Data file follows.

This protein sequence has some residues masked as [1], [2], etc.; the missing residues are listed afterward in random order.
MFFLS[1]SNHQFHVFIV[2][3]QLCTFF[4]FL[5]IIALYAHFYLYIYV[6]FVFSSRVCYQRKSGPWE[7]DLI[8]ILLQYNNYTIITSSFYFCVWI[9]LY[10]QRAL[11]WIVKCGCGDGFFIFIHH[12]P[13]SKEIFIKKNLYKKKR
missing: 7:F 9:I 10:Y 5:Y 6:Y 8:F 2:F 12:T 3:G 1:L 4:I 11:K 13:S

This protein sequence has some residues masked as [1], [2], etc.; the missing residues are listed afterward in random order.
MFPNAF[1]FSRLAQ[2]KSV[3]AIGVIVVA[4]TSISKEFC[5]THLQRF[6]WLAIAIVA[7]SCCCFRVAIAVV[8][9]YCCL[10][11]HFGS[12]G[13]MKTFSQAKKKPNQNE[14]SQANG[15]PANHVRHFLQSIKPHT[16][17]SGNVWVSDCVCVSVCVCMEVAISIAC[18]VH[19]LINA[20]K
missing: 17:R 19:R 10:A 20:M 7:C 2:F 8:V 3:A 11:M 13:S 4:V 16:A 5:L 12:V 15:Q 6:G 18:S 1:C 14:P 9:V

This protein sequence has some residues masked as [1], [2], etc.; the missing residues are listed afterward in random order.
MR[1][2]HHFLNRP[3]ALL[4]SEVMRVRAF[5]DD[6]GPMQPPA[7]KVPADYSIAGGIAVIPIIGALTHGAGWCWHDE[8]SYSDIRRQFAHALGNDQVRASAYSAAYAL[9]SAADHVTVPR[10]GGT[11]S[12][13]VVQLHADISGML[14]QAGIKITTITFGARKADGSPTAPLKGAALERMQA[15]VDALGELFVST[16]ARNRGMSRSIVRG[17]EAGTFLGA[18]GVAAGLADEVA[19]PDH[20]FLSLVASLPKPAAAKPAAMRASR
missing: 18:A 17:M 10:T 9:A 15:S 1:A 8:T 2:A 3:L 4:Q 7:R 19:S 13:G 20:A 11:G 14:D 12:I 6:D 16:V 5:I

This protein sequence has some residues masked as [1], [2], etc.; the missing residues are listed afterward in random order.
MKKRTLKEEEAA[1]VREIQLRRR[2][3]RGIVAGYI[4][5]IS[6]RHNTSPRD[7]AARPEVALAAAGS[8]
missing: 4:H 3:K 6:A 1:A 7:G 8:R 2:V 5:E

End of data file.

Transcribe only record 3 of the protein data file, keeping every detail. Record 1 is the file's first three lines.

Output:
This protein sequence has some residues masked as [1], [2], etc.; the missing residues are listed afterward in random order.
MR[1][2]HHFLNRP[3]ALL[4]SEVMRVRAF[5]DD[6]GPMQPPA[7]KVPADYSIAGGIAVIPIIGALTHGAGWCWHDE[8]SYSDIRRQFAHALGNDQVRASAYSAAYAL[9]SAADHVTVPR[10]GGT[11]S[12][13]VVQLHADISGML[14]QAGIKITTITFGARKADGSPTAPLKGAALERMQA[15]VDALGELFVST[16]ARNRGMSRSIVRG[17]EAGTFLGA[18]GVAAGLADEVA[19]PDH[20]FLSLVASLPKPAAAKPAAMRASR
missing: 18:A 17:M 10:T 9:A 15:S 1:A 8:T 2:A 3:L 4:Q 7:R 19:S 13:G 20:A 11:G 14:D 12:I 6:D 16:V 5:I